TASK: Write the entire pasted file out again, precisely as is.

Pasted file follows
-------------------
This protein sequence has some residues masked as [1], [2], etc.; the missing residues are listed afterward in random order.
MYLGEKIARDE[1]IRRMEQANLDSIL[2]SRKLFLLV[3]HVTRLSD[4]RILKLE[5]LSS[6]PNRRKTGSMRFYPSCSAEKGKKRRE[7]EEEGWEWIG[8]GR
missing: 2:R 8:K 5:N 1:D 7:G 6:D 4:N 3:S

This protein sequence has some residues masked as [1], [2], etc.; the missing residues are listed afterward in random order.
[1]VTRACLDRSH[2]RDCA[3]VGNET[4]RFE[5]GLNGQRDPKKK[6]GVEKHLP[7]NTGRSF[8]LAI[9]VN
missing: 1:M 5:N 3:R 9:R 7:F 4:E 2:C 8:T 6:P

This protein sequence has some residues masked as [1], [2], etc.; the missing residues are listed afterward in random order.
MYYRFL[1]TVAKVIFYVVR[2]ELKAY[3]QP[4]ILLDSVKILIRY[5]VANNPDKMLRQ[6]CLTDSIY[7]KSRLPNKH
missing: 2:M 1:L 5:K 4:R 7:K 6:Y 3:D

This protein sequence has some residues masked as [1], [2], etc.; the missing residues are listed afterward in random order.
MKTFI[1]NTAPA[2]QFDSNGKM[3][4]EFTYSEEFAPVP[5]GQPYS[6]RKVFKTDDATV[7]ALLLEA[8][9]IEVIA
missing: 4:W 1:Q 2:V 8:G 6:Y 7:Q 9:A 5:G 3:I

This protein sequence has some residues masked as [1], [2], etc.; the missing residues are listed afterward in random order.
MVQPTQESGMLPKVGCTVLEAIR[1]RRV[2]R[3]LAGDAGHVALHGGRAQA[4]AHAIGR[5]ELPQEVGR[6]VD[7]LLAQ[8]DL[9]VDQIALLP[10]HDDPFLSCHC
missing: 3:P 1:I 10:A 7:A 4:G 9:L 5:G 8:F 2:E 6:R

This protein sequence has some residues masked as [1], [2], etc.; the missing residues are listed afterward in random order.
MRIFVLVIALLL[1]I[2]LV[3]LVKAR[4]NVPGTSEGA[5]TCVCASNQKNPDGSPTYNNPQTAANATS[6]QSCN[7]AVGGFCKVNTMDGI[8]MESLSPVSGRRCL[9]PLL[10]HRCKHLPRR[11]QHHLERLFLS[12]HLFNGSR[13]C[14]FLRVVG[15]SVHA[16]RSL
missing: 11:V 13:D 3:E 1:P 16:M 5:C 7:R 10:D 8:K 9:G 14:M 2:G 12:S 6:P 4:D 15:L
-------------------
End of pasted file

This protein sequence has some residues masked as [1], [2], etc.; the missing residues are listed afterward in random order.
MYLGEKIARDE[1]IRRMEQANLDSIL[2]SRKLFLLV[3]HVTRLSD[4]RILKLE[5]LSS[6]PNRRKTGSMRFYPSCSAEKGKKRRE[7]EEEGWEWIG[8]GR
missing: 2:R 8:K 5:N 1:D 7:G 6:D 4:N 3:S

This protein sequence has some residues masked as [1], [2], etc.; the missing residues are listed afterward in random order.
[1]VTRACLDRSH[2]RDCA[3]VGNET[4]RFE[5]GLNGQRDPKKK[6]GVEKHLP[7]NTGRSF[8]LAI[9]VN
missing: 1:M 5:N 3:R 9:R 7:F 4:E 2:C 8:T 6:P

This protein sequence has some residues masked as [1], [2], etc.; the missing residues are listed afterward in random order.
MYYRFL[1]TVAKVIFYVVR[2]ELKAY[3]QP[4]ILLDSVKILIRY[5]VANNPDKMLRQ[6]CLTDSIY[7]KSRLPNKH
missing: 2:M 1:L 5:K 4:R 7:K 6:Y 3:D

This protein sequence has some residues masked as [1], [2], etc.; the missing residues are listed afterward in random order.
MKTFI[1]NTAPA[2]QFDSNGKM[3][4]EFTYSEEFAPVP[5]GQPYS[6]RKVFKTDDATV[7]ALLLEA[8][9]IEVIA
missing: 4:W 1:Q 2:V 8:G 6:Y 7:Q 9:A 5:G 3:I

This protein sequence has some residues masked as [1], [2], etc.; the missing residues are listed afterward in random order.
MVQPTQESGMLPKVGCTVLEAIR[1]RRV[2]R[3]LAGDAGHVALHGGRAQA[4]AHAIGR[5]ELPQEVGR[6]VD[7]LLAQ[8]DL[9]VDQIALLP[10]HDDPFLSCHC
missing: 3:P 1:I 10:A 7:A 4:G 9:L 5:G 8:F 2:E 6:R

This protein sequence has some residues masked as [1], [2], etc.; the missing residues are listed afterward in random order.
MRIFVLVIALLL[1]I[2]LV[3]LVKAR[4]NVPGTSEGA[5]TCVCASNQKNPDGSPTYNNPQTAANATS[6]QSCN[7]AVGGFCKVNTMDGI[8]MESLSPVSGRRCL[9]PLL[10]HRCKHLPRR[11]QHHLERLFLS[12]HLFNGSR[13]C[14]FLRVVG[15]SVHA[16]RSL
missing: 11:V 13:D 3:E 1:P 16:M 5:C 7:R 10:D 8:K 9:G 14:M 2:G 12:S 6:P 4:D 15:L